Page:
Does What People Believe About the Bible Matter? Part 2

Let’s say you spend hours and hours preparing a teaching on the story of Noah or Joseph or the Apostle Paul. You pour over the Scriptures, cross reference, conduct appropriate word studies, develop effective illustrations – the whole deal.

Would it matter if some to whom you teach your hard-prepared message don’t believe Noah existed? Would it limit the impact of your message if half your audience considered “Joseph” a fictional amalgam of many characters in Hebrew history?

My thesis in this series of posts presupposes that the center and anchor of all meaningful spiritual teaching is the Bible – specifically the canonized text made up of 66 books from Genesis to Revelation. To that thesis I am adding a question: Does it matter what our hearers believe about the Bible itself? And, more specifically, how would we approach teaching if we came to the realization that about half the people to whom we teach never actually read the Bible?

The American Bible Society annually samples American perceptions of Scripture.  The ABS works in conjunction with Barna Research.

You can read the Barna 2013 report here.

One of the staples of the ABS research is a focus on Bible reading in America. The 2013 report concludes that 50% of Americans are “Bible readers” (the study’s term). However, the report characterizes a “Bible reader” as someone who reports reading the Bible three to four times per year.

Per year.

I’m fairly certain that most church leaders wouldn’t characterize someone who reads the Bible three to four times a year as a “Bible reader.”

What probably is of closer reality to lay leaders, pastors, ministers and small group leaders is the number 26. According to the report, 26% of respondents read the Bible at least three to four times per week. My guess is that that group could more accurately be referred to as Bible readers.

On the other hand, the same number – 26% – say they never read the Bible.

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So, if your congregation is typical and you are preaching on a Sunday morning to about 75 people, it’s a pretty good guess that 18-20 of them read the Bible at least 3 or 4 times per week. Everyone else reads less, significantly less or never.

What about time spent reading the Bible when they do?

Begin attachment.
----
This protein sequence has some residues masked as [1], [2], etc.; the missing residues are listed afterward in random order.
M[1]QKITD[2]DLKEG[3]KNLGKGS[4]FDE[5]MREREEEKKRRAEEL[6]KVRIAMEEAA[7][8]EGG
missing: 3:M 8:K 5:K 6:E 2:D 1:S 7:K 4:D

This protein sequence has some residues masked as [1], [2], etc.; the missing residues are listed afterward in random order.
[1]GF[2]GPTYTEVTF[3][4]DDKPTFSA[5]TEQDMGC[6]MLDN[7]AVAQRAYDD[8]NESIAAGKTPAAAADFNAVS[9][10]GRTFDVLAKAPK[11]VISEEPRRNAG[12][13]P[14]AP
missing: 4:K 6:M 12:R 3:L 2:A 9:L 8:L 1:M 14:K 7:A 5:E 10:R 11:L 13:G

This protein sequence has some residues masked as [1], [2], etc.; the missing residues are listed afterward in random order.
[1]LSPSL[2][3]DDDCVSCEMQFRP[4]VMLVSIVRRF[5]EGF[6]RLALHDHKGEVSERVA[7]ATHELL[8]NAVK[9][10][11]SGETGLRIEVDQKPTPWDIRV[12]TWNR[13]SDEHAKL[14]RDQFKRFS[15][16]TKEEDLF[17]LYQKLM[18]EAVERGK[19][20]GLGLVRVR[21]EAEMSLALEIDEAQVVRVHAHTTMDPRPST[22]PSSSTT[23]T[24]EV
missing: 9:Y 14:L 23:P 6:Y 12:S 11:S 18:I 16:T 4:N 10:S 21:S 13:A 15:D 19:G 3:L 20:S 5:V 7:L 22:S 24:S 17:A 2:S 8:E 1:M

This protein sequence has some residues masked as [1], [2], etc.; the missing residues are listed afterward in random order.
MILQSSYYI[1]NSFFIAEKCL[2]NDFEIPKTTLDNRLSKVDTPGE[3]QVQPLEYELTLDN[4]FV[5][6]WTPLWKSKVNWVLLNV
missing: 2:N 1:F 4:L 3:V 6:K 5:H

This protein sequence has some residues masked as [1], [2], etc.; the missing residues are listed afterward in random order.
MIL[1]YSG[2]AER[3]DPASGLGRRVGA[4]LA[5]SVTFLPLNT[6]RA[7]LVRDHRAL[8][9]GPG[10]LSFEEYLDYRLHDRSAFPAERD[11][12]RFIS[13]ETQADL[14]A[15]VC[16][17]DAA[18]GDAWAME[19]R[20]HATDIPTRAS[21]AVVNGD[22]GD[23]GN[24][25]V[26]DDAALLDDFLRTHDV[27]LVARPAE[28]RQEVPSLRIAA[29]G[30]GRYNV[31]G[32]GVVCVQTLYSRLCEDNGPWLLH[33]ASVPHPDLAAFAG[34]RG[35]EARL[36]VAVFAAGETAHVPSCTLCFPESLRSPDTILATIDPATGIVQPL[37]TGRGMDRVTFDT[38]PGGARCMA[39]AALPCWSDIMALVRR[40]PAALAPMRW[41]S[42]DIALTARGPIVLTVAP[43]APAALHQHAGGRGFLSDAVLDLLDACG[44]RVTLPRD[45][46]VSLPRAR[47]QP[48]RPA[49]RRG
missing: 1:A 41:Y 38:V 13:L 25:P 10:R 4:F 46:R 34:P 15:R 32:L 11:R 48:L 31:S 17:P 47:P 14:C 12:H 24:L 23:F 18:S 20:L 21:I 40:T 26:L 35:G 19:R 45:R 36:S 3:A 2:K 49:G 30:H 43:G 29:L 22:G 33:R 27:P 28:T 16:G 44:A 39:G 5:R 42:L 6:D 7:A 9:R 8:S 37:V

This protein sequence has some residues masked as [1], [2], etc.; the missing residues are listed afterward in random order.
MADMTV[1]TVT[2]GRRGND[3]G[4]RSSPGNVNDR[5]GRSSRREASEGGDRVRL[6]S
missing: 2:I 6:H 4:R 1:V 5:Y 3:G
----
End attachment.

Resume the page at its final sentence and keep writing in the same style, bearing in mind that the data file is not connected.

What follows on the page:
The average adult spends 30 minutes reading the Bible – when they do – in one sitting. But it gets interesting when you look at how age relates to time spent reading. The youngest respondents to the ABS survey are 18-28 year-olds that Barna refers to as “Mosaics.” They have the lowest level of Bible ownership (79%) but they are the group most likely to report reading the Bible for an hour or more at one sitting (37%).

While perhaps not as important as reading habits, what people say they believe about the Bible is noteworthy. About half say either that the Bible is the actual Word of God to be taken literally (22%) or at least that the Bible is more inspired (with some symbolism) than literal (27%). The problem, of course, with the latter group is the implication that people may feel they make decisions about what in the Bible is true/trustworthy, etc., which introduces a relativistic interpretation to Scripture. In other words, if you adopt the belief that the Bible is a kind of hash of trustworthy account and irrational symbolism, who sorts out which is which?

Finally, what does all this say about how Americans allow the Bible to influence their lives. That’s really the issue for preachers and teachers isn’t it?

From the study:

“The survey also tested the level of interest Americans have in biblical insight. As a rule, U.S. adults show little interest in receiving input and wisdom from the Bible on various aspects of family life, with a majority of respondents who say they are not interested in receiving input and wisdom of any of the topics listed (58%). Only one issue garners interest from more than one- quarter (28%) of adults – dealing with illness or death. Addressing family conflict (24%) and parenting issues (22%) are of interest to just under one-quarter of adults. Biblical insight pertaining to romance and sexuality (17%), dating and relationships (16%), the influence of technology (12%), and dealing with divorce (8%) are of interest to relatively few.”

Six in 10 Americans say they are not interested in receiving input and wisdom from the Bible on various aspects of family life.


Now, to clarify. This is not a post written to lament these facts. As someone who believes in the power of God’s Word positively to impact a human life, I wish the numbers were better, of course. But there’s no point in complaining about “these Americans today… Things are going to heck in a handbasket.”

The fact is, things are the way they are.

As leaders, I think we should care about the issue, but primarily to learn how we can lead effectively in this environment. What can we do to help those we lead and teach connect more meaningfully with Scripture?

Ultimately, it is the Holy Spirit who will draw them Wordward so the issue starts with prayer, as all do. We can’t teach if we don’t pray.

But I think I have three ideas on how we can specifically lead and teach in a way that addresses the issues suggested by the ABS/Barna study. Those three ideas will follow as the series continues.